ARC (processor)

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ARC
DesignerARC International PLC
Bits32-bit, 64-bit
Introduced1996; 26 years ago (1996)
VersionARCv3
DesignRISC
TypeRegister–Register
EncodingVariable (16- and 32-bit)
BranchingCompare and branch
EndiannessBi
ExtensionsAPEX user-defined instructions
Registers
16 or 32 including SP user can increase to 60

ARC (Argonaut RISC Core) embedded system processors are a family of 32-bit and 64-bit reduced instruction set computer (RISC) central processing units (CPUs) originally designed by ARC International.

ARC processors are configurable and extensible for a wide range of uses in system on a chip (SoC) devices, including storage, digital home, mobile, automotive, and Internet of things (IoT) applications. They have been licensed by more than 200 organizations and are shipped in more than 1.5 billion products per year.[1]

ARC processors employ the 16-/32-bit ARCompact instruction set architecture (ISA) that provides good performance and code density for embedded and host SoC applications.

History[edit]

The ARC concept was developed initially within Argonaut Games through a series of 3D pipeline development projects starting with the Super FX chip for the Super Nintendo Entertainment System.

In 1995, Argonaut was split into Argonaut Technologies Limited (ATL), which had a variety of technology projects, and Argonaut Software Limited (ASL).

At the start of 1996, the General Manager of Argonaut, John Edelson, started reducing ATL projects such as BRender and motion capture and investing in the development of the ARC concept. In September 1996 Rick Clucas decided that the value of the ARC processor was in other people using it rather than Argonaut doing projects using it and asked Bob Terwilliger to join as CEO; Rick Clucas then took on the role of CTO.

In 1997, following investment by Apax Partners, ATL became ARC International and fully independent from Argonaut Games. Before their initial public offering on the London Stock Exchange, underwritten by Goldman Sachs and five other investment banks, three related technology companies were acquired: Metaware in Santa Cruz, California (development and modeling software),[2] VAutomation in Nashua, New Hampshire (peripheral semiconductor IP), and Precise Software in Nepean, Ontario (RTOS).

In 2009, ARC International was acquired by Virage Logic. In 2010, Virage was acquired by Synopsys, and ARC processors became part of the Synopsys DesignWare series.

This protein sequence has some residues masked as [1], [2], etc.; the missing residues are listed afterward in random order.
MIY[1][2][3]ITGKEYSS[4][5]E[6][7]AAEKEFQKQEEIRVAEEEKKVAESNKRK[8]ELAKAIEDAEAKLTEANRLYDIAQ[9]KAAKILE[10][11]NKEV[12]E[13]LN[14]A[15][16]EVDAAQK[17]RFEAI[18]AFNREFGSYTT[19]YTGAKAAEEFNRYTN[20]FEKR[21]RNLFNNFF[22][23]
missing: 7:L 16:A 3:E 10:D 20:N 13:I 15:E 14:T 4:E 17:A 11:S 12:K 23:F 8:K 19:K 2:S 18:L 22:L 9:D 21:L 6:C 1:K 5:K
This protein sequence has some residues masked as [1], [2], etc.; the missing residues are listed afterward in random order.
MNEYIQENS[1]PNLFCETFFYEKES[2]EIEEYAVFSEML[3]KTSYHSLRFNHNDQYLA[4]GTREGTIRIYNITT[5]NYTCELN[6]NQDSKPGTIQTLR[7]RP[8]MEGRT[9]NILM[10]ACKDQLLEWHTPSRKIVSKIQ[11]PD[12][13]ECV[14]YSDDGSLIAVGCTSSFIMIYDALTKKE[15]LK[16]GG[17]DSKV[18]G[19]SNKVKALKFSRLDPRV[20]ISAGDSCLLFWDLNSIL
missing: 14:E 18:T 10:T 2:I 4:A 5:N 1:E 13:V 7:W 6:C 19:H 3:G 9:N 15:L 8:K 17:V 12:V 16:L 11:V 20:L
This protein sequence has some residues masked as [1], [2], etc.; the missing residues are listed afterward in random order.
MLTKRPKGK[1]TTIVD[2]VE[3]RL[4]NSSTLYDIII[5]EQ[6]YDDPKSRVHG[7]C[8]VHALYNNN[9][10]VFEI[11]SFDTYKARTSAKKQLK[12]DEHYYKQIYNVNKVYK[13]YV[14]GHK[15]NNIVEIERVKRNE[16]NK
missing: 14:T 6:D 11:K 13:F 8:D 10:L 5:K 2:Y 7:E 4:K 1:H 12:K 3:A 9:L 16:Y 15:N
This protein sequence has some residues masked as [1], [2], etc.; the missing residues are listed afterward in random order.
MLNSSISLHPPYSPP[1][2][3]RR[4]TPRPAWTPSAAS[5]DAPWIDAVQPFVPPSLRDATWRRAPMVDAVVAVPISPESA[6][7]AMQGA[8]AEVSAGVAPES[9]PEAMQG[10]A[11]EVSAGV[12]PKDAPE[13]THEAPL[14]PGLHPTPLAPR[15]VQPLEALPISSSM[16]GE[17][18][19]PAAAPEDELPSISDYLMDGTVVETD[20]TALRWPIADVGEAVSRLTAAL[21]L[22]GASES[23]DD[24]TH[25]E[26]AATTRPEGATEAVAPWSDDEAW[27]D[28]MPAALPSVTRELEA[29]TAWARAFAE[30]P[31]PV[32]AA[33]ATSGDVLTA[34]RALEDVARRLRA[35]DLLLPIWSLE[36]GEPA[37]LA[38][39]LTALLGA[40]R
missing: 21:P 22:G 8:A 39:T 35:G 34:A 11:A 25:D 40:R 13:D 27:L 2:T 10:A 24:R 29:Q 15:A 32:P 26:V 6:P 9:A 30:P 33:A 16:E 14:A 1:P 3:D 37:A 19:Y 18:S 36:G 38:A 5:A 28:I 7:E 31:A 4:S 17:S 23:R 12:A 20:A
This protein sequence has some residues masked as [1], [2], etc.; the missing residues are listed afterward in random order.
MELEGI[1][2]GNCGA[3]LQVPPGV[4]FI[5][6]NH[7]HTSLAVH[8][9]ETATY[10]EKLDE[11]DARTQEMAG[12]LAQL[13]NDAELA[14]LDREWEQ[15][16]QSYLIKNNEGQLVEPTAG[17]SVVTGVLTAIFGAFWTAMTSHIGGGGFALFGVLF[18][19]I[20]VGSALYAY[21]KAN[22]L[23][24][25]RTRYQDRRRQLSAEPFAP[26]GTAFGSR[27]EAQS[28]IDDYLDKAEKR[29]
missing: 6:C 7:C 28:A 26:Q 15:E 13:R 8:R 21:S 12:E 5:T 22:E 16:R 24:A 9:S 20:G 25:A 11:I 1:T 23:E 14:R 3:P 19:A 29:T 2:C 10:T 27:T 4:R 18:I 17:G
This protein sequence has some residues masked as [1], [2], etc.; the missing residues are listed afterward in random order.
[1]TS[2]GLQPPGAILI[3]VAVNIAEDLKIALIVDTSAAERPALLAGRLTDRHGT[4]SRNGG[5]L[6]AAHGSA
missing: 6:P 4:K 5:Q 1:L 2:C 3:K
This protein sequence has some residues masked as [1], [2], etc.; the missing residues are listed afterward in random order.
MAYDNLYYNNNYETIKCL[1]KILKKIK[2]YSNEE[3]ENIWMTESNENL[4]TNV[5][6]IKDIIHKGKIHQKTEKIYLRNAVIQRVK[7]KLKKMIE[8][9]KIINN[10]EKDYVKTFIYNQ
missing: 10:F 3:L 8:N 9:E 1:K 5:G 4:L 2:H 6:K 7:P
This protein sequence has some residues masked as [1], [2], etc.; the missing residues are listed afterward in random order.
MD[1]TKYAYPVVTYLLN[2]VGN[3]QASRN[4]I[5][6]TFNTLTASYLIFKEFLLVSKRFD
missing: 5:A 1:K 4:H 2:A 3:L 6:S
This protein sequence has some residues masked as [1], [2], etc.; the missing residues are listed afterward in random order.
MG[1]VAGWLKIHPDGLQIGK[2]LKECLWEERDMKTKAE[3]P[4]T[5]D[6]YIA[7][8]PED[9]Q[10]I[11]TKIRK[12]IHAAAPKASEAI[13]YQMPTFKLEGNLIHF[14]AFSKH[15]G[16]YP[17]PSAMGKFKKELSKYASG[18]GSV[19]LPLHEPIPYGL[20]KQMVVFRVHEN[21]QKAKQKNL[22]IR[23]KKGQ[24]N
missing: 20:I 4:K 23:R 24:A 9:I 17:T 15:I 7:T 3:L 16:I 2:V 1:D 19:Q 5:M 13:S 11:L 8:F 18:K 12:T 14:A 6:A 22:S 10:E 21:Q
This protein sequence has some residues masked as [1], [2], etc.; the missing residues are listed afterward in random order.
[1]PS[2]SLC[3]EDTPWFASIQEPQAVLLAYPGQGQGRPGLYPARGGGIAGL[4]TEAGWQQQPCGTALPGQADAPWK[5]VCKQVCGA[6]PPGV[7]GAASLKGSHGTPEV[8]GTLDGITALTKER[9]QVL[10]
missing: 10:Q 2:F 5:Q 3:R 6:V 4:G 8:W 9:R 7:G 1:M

In April 2020 Synopsys released the ARCv3 ISA with 64-bit support.[3]

Design configuration[edit]

Designers can differentiate their products by using patented configuration technology to tailor each ARC processor instance to meet specific performance, power and area requirements.

Configuration of the ARC processors occurs at design time, using the ARChitect processor configurator.[4] The core was designed to be extensible, allowing designers to add their own custom instructions that can significantly increase performance or reduce power consumption.

Unlike most embedded microprocessors, extra instructions, registers, and functions can be added in a modular fashion. Customers analyse the task, break down the operations, and then choose the appropriate extensions, or develop their own, to create their own custom microprocessor. They might optimise for speed, energy efficiency, or code density. Extensions can include, for example, a memory management unit (MMU), a fast multiplier–accumulator, a Universal Serial Bus (USB) host, a Viterbi path decoder, or a user's proprietary RTL functions.

The processors are synthesizable and can be implemented in any foundry or process, and are supported by a complete suite of development tools.[5]

See also[edit]

References[edit]

  1. ^ "Overcoming the power/performance paradox in processor IP". Tech Design Forums. Retrieved 13 August 2014.
  2. ^ Ascierto, Jerry (27 September 1999). "ARC Acquires MetaWare". EDN.com. Archived from the original on 21 July 2020.
  3. ^ "Synopsys Introduces New 64-bit ARC Processor IP". Archived from the original on 31 March 2022.
  4. ^ "ARChitect Processor Configurator". Arc.com. Archived from the original on 22 April 2009. Retrieved 2 March 2014.
  5. ^ "Accelerating Development of Performance-Efficient SoCs". synopsys.com. Archived from the original on 4 December 2016. Retrieved 13 August 2014.

Further reading[edit]

External links[edit]